DAVID BEVAN: Simon Birmingham is a Liberal Senator for South Australia and he’s been involved in the campaign, obviously, but not just to try and get… well I’m not too sure he was standing but he was acting as something of a campaign manager for the Liberals, I think the candidate for Hindmarsh…
MATTHEW ABRAHAM: No, he wasn’t up this time, was he?
DAVID BEVAN: No, but he was working as a… behind the scenes, a campaigner, but also he’s keeping an eye on the counting. Good morning, Simon Birmingham.
SIMON BIRMINGHAM: Good morning, David. Morning, Matt.
DAVID BEVAN: Were you down at the count for Boothby yesterday?
SIMON BIRMINGHAM: Look, I’ve been down at the count for Boothby every day since it started again on Sunday. I, as you guys might recall, went through a nail-biter count myself six years ago in Hindmarsh and Andrew Southcott helped me out then by scrutineering and I have some empathy for candidates in this situation so it’s a pleasure to be able to return the favour.
DAVID BEVAN: What do you do as a scrutineer? You stand there and watch?
SIMON BIRMINGHAM: That’s very much it, David. It is a case of you keep an eye out to make sure that the voter’s intention is reflected, you make sure that only formal votes are admitted to the count and just that the whole process is proper and above board and look, the AEC [Australian Electoral Commission] staff are very thorough, they’re very proper, and really our role is just one of ensuring that in a sense the candidate’s and the Party’s minds are put at ease and that there are able people there to watch the process.
MATTHEW ABRAHAM: And one of Mary Jo Fisher’s… Senator Mary Jo Fisher, who is up, she was I think number one on your Senate ticket this time with Sean Edwards as number two, former Party president… one of Mary Jo Fisher’s scrutineers or staff Nicole Beck, is it? touched one of the ballot papers, Simon Birmingham, what was she thinking?
SIMON BIRMINGHAM: Yes, well, a little bit of a storm in a teacup here. There… as Paul [Paul Langtry, Public Awareness Officer SA, Australian Electoral Commission] indicated before, there were a couple of incidents yesterday where scrutineers, one from each side I think in the end, reached across the table to point to a number to sort of say ‘well… that’s two fours’ or something of that sort and in the process of pointing, their fingertips touched the ballot paper.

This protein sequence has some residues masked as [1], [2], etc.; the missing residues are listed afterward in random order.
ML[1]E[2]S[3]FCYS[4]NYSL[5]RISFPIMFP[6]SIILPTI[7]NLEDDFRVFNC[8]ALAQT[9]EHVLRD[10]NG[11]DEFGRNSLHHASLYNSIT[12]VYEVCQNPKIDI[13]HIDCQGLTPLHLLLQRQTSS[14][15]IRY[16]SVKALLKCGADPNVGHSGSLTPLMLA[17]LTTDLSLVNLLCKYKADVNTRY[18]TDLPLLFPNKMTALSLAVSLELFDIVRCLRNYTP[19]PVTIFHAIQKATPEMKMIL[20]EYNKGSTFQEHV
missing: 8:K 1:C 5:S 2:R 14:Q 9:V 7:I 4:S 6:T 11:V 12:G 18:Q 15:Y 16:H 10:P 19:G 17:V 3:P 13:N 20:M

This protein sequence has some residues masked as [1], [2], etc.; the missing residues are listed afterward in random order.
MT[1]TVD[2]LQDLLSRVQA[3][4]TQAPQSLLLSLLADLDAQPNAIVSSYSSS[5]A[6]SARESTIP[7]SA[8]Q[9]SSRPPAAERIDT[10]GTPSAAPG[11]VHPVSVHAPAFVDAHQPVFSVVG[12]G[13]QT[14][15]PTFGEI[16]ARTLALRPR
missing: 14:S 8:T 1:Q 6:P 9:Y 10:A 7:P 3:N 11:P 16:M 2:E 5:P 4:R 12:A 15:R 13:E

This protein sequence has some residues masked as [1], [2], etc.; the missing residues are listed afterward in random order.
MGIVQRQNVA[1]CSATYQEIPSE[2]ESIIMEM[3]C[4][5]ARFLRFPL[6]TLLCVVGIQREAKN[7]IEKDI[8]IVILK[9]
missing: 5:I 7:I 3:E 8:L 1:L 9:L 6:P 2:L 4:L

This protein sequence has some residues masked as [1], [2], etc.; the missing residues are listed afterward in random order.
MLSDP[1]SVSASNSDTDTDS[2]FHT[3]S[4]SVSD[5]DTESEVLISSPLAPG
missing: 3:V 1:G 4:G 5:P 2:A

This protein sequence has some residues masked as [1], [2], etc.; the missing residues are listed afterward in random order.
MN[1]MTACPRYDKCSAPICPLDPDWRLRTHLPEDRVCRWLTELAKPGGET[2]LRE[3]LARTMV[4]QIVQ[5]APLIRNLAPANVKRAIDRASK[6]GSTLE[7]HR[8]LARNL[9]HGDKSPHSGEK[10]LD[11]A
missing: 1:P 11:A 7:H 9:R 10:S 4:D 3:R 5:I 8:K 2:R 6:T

MATTHEW ABRAHAM: [sharply draws breath]
SIMON BIRMINGHAM: Now, sin of all sins, I can hear the deep inhalation of breath there…
MATTHEW ABRAHAM: Doesn’t the Electoral Office staff have a ruler and just slap ’em on the …
DAVID BEVAN: Bang!
SIMON BIRMINGHAM: I think they’re bringing the guillotine in today
MATTHEW ABRAHAM: No fingers…
SIMON BIRMINGHAM: No more fingertips.
MATTHEW ABRAHAM: Well I notice in the paper, in The Australian, she’s got her hands folded.
DAVID BEVAN: Simon Birmingham, so how many of these scrutineers are there, standing watching how many people counting votes? And do you literally just stand looking over their shoulder? So there’s a person … counting these votes, and on one side they’ve got a Labor scrutineer, on the other side they’ve got a Liberal scrutineer, and you’re watching what they’re doing and you see a mistake or you see something that you think they’ve missed, you jump in?
SIMON BIRMINGHAM: I think you can see a couple of photos in the newspapers today, you’ve alluded to Nicole and you can see that I’m standing there behind Rebecca, the Boothy Divisional Returning Officer’s right shoulder, looking over her shoulder as she goes through the disputed ballot papers and that’s very much the case, you stand there, you look, you make your argument as to whether it’s one or the other and the DRO rules it in or out there’s only one opinion that counts in whole room and that’s the returning officer’s opinion.
MATTHEW ABRAHAM: Now as a Senator for South Australia but not up for re-election this time, is the Senate vote… have you kept an eye on that and… is there going to be no change? In other words, three Liberal, two Labor, one Green?
SIMON BIRMINGHAM: That, I think, is the likely outcome, but that is of course a change, Matt, that will see the loss of one Labor Senator, Dana Wortley will be replaced by Penny Wright for the Greens. That looks to be the most likely outcome, I think David Fawcett, our number three candidate, will get there ahead of Bob Day from Family First, but obviously all of the below-the-line votes are being entered in a very laborious process into the AEC’s magical computer system that’s almost as magical as [ABC election analyst] Antony Green’s and they’ll push the button in a couple of weeks’ time.
MATTHEW ABRAHAM: There is a slight chance that Family First could take the third Liberal spot. Is that right?
SIMON BIRMINGHAM: A very slight chance.
MATTHEW ABRAHAM: Because they have the Shooters and Fishers preferences but not the Sex Party.
SIMON BIRMINGHAM: The Sex Party did choose to go elsewhere rather than Family First in the end, much I know to your disappointment, but…
MATTHEW ABRAHAM: No, no, no…